This first-person memoir came into our bookstore and I thought the title was intriguing, so took it on holiday with me. It turns out to be a self-published book from the 1950s that went out of print. Someone who worked for a publisher bought it in a second-hand bookstore, and the rest is reprint history.
Girls Hats Hitler is fascinating, because it’s pretty much the first person memories of a woman who expected to have a very normal life–and a fairly vapid one at that. Velvets and dances and moonlight, oh my – but she was Jewish and her husband was Jewish, and in 1930 Austria that changed everything.
What’s so interesting about the book is its sense of play by play, the feeling of wondering “What would I have done” as Trudi has the opportunity to stay in Paris and be safe, then to get out but not take anyone with her, and then to decide how to get out. She isn’t equipped for this kind of decision making, but she learns fast. Being rich helped, too, but more than that, she took seriously what was happening around her. Many of her friends and extended family didn’t.
Perhaps the most devastating part of the book is she’ll recall what happened at a particular party or event, the gestures and looks and petty jealousies, and then she’ll say “He died in Auschwitz. She took poison.” That kind of thing.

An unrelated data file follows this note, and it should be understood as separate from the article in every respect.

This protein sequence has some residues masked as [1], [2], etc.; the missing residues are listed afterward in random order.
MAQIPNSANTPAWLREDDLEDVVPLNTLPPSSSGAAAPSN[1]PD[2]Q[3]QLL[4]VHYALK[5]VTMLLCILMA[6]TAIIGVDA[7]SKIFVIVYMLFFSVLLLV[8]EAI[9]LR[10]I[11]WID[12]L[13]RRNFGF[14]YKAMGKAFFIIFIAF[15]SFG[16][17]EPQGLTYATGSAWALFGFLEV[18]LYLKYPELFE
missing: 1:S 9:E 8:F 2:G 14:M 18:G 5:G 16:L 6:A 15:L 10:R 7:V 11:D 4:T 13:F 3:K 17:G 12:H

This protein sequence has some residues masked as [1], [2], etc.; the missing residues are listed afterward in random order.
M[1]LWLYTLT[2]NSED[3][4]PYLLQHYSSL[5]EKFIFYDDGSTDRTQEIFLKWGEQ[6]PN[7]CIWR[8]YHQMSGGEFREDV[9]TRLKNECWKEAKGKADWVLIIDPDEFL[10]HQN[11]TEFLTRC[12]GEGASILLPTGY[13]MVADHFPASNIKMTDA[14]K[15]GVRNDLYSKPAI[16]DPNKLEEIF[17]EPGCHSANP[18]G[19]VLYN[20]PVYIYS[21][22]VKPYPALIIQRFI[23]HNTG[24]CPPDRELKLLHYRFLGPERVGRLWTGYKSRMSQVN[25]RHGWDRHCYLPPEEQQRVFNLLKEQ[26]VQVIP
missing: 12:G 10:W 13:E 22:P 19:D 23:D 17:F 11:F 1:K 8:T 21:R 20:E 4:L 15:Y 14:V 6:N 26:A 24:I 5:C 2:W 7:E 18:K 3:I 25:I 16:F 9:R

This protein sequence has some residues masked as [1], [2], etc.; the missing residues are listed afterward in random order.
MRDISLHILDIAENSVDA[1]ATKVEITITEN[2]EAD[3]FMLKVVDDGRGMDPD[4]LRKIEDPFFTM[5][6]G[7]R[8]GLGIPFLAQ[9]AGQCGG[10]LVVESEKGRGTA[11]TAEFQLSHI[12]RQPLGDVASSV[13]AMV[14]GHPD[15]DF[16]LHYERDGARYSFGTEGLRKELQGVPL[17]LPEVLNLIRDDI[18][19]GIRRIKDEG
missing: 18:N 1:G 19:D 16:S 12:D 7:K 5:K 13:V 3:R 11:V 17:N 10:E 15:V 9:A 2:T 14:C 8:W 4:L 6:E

The book is frustrating, because there are some parts where she only says “And then we got visas,” not how they got them, who they bribed, what it took, etc. Sometimes, when you think the story is about to get deep, it just stops. She self-published this, and I can kind of see why an editor didn’t want to work with her. On the other hand, when she does let go and tell what happened, you see so clearly what it was like to be just one person caught up in and trying to survive one of the worst things in living memory.
Including the moment when as a Jewish emigree, her husband is interred as a German enemy combatant in London. It’s just plain crazy sometimes, the world in which they lived.
I highly recommend the book, but be prepared to be in parts frustrated, in parts confused, and in parts laughing at how someone in danger of imminent death can be jealous because her husband is flirting with the person who can save their lives. It’s a very honest book when it’s telling the whole story.